As a national president of the American Federation of State, County, and Municipal Employees (AFSCME), Jerry Wurf stood out as the twentieth century’s most influential leader in organizing U.S. public employees.
Born in New York on May 18, 1919, the son of immigrants from the Austro-Hungarian Empire, Jerry Wurf developed polio at age 4. Later in life he lamented that, when it comes to health, he suffered from more afflictions than Job. Despite these many maladies, Jerry Wurf became a forceful communicator known for a foghorn voice and a steely determination to reshape the labor movement.
Transforming the Legal Architecture for Public Service Employees
While head of AFSCME District Council 37 in New York City, he persuaded Mayor Robert Wagner Jr. to issue Executive Order 49, which in 1958 gave unions the right to organize the city’s employees and the ability to serve as exclusive bargaining agents. Wurf prevailed, despite the vociferous opposition of Fred Q. Wendt, president of the Civil Service Forum, who called the order the “Wagner Slave Labor Act,” which would “put caviar on the table of money-hungry union leaders.”
In January 1962, President John F. Kennedy delivered an Executive Order granting organizing rights to a wide range of federal workers. Modeled on the New York precedent, JFK’s Executive Order empowered employees who sought unionization and collective bargaining. Prior to this time, only a puny percentage of public employees belonged to unions.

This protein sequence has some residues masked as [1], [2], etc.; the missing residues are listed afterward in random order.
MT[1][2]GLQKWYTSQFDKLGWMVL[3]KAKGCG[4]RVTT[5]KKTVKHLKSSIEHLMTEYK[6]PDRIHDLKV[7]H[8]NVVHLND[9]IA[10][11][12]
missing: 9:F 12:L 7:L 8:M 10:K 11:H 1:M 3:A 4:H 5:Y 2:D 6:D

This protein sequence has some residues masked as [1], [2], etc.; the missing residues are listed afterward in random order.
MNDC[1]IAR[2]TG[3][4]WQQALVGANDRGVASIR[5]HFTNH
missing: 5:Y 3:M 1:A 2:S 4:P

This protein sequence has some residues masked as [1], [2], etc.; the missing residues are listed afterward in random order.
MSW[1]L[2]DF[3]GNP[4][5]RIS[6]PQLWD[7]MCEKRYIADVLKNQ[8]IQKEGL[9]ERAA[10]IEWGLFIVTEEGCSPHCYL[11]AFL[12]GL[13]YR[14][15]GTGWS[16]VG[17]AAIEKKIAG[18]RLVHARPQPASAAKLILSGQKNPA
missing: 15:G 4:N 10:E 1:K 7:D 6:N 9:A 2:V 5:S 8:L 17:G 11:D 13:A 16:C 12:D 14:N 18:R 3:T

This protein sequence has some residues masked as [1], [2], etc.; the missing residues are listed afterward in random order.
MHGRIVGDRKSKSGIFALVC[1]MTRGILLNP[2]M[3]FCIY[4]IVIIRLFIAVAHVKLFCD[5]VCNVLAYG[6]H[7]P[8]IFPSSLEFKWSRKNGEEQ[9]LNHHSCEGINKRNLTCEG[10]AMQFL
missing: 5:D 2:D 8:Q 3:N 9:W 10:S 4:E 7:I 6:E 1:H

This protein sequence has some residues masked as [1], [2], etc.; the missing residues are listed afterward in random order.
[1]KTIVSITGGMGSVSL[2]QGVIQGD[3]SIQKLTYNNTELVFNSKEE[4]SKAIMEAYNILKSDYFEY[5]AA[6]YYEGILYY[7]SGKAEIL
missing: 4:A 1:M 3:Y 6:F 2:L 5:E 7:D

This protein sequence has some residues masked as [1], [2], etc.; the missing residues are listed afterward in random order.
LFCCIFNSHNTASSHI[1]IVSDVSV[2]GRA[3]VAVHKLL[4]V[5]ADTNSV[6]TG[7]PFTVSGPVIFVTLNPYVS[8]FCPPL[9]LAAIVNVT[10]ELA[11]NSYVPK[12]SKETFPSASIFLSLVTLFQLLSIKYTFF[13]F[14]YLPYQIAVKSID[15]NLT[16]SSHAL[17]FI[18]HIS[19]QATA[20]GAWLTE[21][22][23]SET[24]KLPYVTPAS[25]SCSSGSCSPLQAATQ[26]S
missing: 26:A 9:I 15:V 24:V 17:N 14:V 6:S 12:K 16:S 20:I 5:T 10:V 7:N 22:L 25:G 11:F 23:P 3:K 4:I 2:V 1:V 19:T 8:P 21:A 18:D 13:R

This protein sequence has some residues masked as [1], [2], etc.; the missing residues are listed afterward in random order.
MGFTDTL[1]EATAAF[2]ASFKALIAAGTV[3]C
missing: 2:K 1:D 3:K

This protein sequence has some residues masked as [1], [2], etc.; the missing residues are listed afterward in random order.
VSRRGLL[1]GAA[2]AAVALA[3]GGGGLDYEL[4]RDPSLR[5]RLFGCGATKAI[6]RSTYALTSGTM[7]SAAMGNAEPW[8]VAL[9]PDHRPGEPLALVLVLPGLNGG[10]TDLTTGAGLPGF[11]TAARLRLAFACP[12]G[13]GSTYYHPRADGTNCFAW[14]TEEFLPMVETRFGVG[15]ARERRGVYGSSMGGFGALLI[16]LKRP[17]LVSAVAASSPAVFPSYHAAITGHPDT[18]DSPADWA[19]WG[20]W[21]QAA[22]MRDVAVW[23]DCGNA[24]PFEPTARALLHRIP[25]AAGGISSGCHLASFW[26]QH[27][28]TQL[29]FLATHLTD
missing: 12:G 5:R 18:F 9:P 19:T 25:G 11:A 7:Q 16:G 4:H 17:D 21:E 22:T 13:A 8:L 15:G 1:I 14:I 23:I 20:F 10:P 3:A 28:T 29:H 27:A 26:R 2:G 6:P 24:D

Building the New York Union Local
In New York, District Council 37 had fewer than 1,000 members when Wurf was hired as an organizer in 1947. It had 38,000 members by 1964. He energized the local, succeeded in winning the checkoff of union dues from the salaries of city employees, and spurned the practices of labor leaders who became dependent on politicians for petty favors. On the last point, Wurf explained how his predecessor at the helm of District Council 37, the city chauffeur Henry Feinstein, had actually convinced the Mayor to hire someone to drive him around in a limousine: “Can you imagine that, a chauffeured hauffeur?” Wurf thought that unions for public employees should have higher aspirations, and he sought to overcome the cramped negotiating posture of public sector labor leaders that he called “collective begging.”
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